Plus, learn how to calculate your Paid Family Leave benefits here.

GET STARTED

Paid Family Leave And COVID-19

As the impact of COVID-19 (the illness caused by the novel Coronavirus) continues to grow and puts so many of us at risk, we have created a COVID-19 Resource Center for important updates and information – including how New York’s “Emergency COVID-19 Paid Sick Leave Law” impacts New York Paid Family Leave.


Young girl showing both hands with soap

Paid Family Leave vs. FMLA (Family Medical Leave Act)

FMLA, or The Family Medical Leave Act, has been in effect since 1993 when it was enacted to provide 12 weeks of unpaid job protections for eligible employees at covered employers.1 Originally introduced with the recommendation of 6 months of leave, it underwent revisions to ease the burden on employers and make accommodations for the types of businesses that would be affected.2

Until recently, FMLA has been the only piece of legislation that allows employees to take unpaid time off from work for an extended period (12 weeks) without having to fear employer retribution or reduction or discontinuation of health care benefits.3

As the benefits of providing protected time off to care for families has become more apparent in recent years—both economically and socially—many states like California and New Jersey (among others) have taken it upon themselves to expand on the protections offered at the federal level by FMLA.4

 

Side By Side: NY Paid Family Leave And Family Medical Leave Act

So where does FMLA end and Paid Family Leave begin? We’ve illustrated the biggest differences and similarities in this infographic so you can see how they relate to each other in providing family leave benefits for working Americans.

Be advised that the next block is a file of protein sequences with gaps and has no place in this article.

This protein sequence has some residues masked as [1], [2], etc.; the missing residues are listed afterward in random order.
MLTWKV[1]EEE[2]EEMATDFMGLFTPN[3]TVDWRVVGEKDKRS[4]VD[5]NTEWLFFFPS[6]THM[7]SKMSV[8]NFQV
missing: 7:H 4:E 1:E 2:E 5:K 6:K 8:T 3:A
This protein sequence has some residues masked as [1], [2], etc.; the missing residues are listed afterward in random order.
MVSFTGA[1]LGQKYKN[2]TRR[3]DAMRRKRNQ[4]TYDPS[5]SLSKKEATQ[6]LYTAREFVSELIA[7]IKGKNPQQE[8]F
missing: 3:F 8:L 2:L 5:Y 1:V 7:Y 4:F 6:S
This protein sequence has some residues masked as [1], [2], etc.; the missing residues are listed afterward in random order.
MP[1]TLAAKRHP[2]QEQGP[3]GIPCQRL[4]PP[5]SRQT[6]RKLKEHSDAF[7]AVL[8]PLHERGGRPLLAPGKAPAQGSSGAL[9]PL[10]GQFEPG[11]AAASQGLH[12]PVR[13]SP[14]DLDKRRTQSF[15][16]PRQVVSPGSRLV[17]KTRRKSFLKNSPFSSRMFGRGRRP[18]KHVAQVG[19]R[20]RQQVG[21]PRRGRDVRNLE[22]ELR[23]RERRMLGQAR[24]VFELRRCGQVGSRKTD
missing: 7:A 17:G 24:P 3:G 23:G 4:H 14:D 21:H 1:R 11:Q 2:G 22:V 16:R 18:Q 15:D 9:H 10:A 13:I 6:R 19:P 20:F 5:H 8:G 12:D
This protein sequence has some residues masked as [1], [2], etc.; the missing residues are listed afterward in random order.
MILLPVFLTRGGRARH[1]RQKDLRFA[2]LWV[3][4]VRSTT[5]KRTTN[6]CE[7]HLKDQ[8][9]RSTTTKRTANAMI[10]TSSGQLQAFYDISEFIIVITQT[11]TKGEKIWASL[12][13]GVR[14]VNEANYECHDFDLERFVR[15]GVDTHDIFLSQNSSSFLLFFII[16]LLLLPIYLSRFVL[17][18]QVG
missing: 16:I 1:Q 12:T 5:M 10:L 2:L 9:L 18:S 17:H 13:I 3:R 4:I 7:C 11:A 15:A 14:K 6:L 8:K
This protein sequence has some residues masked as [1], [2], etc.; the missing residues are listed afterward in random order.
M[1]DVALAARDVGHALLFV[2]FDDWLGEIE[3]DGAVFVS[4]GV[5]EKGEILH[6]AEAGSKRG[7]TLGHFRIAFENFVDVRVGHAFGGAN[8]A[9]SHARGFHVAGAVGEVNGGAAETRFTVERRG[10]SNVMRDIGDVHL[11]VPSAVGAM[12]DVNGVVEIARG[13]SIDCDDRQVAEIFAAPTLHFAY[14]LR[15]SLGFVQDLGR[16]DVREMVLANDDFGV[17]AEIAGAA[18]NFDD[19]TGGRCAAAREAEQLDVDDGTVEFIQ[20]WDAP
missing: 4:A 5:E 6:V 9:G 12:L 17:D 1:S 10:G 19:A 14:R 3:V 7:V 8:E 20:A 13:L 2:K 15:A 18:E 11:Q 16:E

Download NY Paid Family Leave vs. FMLA cheat sheet now!

FMLA - side by side Infographic

 

1FindLaw; http://employment.findlaw.com/family-medical-leave/what-is-fmla-faq-on-federal-leave-law.html
2Brandeis University; http://www.diversitydatakids.org/files/Policy/FMLA/Logic/FMLA%20Legislative%20History%20Highlights.pdf
3Labor Law Center; https://www.laborlawcenter.com/education-center/history-of-fmla/
4NCSL; http://www.ncsl.org/research/labor-and-employment/state-family-and-medical-leave-laws.aspx

 

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The ShelterPoint family of companies operates under the “ShelterPoint” name strictly as a marketing name, and no legal significance is expressed or implied. The ShelterPoint family of companies consists of ShelterPoint Life Insurance Company, a NY-domiciled carrier, and its wholly-owned subsidiary ShelterPoint Insurance Company, a FL-domiciled carrier, depending on the state. ShelterPoint is a registered service mark.

Underwritten by:
ShelterPoint Life Insurance Company (principal office in Garden City, NY) in: NY
ShelterPoint only offers Paid Family Leave in form of a rider to DBL.
Policy Form# SPL DB0919 F

This page is for informational purposes only and is not intended to provide legal counsel. Please consult with an appropriate professional for legal and compliance advice. Any Paid Family Leave information is based on the applicable statutes and may change if guidance is issued by the State of New York.